Clotting: A prothrombotic (clotting) state signifies anomalies in procoagulant (clot forming) factors (i.e., increases in fibrinogen and factor VII), anti-fibrinolytic (clot dissolving) factors (i.e., increases in plasminogen activator inhibitor-1), platelet aberrations, and endothelial (blood vessel)dysfunction.

Inflammation: A proinflammatory state is characterized by elevations of circulating acute and chronic phase reactant proteins (e.g., HS-CRP, ESR, etc).

This age adjusted graph demonstrates the metabolic diseases found as a percentage in the diagnosis of Metabolic Syndrome (Diabetes, Hypertension, Cholesterol abnormalities: HDL/TG, and increased abdominal girth).


The major underlying risk factors are obesity and insulin resistance. The risk associated with obesity is best identified by increased waist circumference (visceral obesity). Insulin resistance can be secondary to obesity. The increasing prevalence of metabolic syndrome in the U.S. and worldwide, seems to be driven largely by more obesity exacerbated by sedentary lifestyles. Losing 10% of your body weight significantly IMPROVES your Metabolic Syndrome risk profile.


Obesity and Metabolic Syndrome

Obesity as defined by a BMI of greater than 30 when accompanied by an abdominal girth of greater than 35 for a woman or greater than 40 for a man. Visceral (abdominal) fat is an endocrine organ that secretes various proteins.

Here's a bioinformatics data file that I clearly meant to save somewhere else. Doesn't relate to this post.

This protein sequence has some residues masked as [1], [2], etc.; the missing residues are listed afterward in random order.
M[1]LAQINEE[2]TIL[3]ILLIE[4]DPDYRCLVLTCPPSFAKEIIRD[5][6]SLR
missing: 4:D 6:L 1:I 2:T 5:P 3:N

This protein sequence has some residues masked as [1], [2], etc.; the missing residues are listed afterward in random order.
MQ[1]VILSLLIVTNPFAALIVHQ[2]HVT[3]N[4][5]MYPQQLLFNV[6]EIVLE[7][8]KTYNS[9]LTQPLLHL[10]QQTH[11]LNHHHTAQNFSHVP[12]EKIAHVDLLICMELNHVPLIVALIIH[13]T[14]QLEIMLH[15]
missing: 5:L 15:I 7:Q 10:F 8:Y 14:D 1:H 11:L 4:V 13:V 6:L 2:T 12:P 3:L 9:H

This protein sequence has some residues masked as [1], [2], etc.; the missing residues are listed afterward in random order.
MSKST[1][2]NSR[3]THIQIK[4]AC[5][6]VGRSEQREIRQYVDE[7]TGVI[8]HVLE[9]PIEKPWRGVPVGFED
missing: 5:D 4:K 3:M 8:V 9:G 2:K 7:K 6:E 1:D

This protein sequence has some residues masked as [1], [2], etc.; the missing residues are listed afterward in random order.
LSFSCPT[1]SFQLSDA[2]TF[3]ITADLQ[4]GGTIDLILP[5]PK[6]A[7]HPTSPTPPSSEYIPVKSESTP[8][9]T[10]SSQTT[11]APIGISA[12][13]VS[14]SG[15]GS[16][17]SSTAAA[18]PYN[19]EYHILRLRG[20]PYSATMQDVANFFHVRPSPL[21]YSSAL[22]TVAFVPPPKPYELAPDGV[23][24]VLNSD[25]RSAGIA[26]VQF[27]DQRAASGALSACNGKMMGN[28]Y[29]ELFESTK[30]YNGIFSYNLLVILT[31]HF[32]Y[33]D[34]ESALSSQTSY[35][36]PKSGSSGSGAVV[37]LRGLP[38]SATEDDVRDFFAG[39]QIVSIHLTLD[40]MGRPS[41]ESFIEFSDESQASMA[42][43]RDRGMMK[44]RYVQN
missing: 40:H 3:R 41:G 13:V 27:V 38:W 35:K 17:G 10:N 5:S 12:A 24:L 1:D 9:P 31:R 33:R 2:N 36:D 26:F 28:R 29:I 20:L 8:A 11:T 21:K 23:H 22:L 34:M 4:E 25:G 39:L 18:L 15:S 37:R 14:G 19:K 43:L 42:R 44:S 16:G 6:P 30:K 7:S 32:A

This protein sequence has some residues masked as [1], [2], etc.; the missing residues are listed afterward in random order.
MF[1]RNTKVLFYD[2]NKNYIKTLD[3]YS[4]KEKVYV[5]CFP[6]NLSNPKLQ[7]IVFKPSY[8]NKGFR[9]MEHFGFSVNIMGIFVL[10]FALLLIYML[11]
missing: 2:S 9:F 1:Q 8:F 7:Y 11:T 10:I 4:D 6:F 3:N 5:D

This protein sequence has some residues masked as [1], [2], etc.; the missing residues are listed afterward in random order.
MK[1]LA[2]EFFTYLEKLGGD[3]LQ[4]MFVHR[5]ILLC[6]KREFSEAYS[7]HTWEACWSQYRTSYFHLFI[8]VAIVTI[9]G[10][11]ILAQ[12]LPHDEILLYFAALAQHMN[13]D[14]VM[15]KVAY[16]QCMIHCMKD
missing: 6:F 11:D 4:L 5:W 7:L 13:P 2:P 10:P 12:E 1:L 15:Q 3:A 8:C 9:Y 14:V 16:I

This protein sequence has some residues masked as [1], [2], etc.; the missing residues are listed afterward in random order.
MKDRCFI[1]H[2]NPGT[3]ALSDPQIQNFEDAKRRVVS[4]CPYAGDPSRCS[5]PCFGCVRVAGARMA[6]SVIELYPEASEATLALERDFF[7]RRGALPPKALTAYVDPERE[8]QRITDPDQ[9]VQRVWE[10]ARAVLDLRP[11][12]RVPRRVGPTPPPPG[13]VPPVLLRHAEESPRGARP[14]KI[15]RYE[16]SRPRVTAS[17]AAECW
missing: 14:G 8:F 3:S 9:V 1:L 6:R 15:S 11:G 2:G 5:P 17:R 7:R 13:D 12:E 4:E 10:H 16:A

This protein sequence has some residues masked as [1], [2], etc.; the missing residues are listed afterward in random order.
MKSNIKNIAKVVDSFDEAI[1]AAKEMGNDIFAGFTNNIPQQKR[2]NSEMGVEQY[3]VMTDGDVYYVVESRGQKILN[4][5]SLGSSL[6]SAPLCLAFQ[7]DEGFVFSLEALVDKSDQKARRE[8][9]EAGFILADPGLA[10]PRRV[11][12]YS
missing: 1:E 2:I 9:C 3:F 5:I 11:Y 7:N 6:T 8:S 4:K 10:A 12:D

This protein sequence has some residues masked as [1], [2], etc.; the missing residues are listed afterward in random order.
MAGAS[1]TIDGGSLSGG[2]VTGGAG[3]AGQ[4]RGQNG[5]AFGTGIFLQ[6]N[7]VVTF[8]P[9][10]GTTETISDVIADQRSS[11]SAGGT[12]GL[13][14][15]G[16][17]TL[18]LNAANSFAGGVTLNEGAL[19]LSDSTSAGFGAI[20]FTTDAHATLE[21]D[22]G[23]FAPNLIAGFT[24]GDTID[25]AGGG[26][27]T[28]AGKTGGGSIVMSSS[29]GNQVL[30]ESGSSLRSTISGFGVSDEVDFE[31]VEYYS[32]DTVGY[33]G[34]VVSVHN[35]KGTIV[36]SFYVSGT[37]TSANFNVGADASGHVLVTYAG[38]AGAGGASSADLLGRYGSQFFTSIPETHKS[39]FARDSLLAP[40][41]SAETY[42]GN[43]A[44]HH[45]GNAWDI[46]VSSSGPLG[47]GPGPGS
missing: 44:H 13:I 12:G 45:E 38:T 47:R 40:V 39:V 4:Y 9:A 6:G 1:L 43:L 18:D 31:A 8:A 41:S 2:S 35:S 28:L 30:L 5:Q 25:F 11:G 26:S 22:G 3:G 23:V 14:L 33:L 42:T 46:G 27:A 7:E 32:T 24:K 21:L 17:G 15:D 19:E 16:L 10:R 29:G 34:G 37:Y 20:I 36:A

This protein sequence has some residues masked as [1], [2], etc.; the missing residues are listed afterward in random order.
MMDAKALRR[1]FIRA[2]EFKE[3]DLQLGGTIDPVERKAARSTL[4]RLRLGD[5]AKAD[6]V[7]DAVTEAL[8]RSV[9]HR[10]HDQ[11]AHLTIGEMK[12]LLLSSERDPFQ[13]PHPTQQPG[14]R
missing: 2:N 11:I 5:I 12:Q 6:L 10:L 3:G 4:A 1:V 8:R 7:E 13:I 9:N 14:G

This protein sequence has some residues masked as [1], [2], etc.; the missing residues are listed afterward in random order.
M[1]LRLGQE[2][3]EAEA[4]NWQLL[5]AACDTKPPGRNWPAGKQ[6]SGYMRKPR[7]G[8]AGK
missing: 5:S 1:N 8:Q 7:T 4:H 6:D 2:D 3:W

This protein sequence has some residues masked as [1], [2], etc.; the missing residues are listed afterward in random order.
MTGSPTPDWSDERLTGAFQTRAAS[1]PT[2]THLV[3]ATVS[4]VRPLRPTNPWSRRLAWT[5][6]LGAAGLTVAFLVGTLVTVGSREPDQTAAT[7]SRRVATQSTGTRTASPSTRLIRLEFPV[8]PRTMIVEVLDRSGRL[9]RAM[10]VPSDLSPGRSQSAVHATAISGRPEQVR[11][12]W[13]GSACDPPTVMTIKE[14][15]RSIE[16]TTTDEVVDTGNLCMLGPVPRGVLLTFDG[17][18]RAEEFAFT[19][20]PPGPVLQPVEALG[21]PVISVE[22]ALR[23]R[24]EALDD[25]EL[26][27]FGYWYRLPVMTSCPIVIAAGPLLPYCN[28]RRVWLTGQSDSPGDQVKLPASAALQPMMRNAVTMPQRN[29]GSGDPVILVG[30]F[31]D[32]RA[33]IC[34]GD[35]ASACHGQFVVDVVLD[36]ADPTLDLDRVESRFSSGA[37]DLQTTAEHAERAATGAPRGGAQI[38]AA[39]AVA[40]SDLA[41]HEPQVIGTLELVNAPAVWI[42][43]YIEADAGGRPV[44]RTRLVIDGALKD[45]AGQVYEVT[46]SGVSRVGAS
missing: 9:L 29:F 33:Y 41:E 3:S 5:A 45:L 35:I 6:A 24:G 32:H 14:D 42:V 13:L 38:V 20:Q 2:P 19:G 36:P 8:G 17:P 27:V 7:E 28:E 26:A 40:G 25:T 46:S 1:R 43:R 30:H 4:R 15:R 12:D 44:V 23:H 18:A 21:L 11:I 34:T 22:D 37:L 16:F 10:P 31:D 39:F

Cytokine proteins are produced by fat cell and are associated with inflammation of the heart, arteries, kidneys, muscles, and joints. Fat cell cytokines are interleukin 1 and 6, C-Reactive Protein, tumor necrosis factor alpha, adiponectin, and plasminogen activator inhibitor 1.


Losing Weight vs. Not Gaining Weight

The average American gains 40 pounds between the ages of 20 and 40. Ever ask WHY. Because as you age, your neuro-endocrine system begins to slow down. This in plain english means that your thyroid, adrenal, pancreas, and testicles/ovaries glands don't work as well so you begin to feel sluggish and constantly tired, leading to decreased physical activity and weight gain. As you gain weight, your body begins to store the energy that you used to burn through exercise into FAT. Now the fat becomes another endocrine organ, releasing enzymes to make you fatter, more tired, and achy.

The more fatter, tired, and achy you become, the more gratification you receive from eating unhealthy foods. This occurs through stimulation of our “feel good” neuro-endocrine EC system. The EC system gives you a strong sense of well-being and satisfaction through eating. The more you eat, the better and more satisfied you feel. The better and more satisfied you feel, the more you want to eat.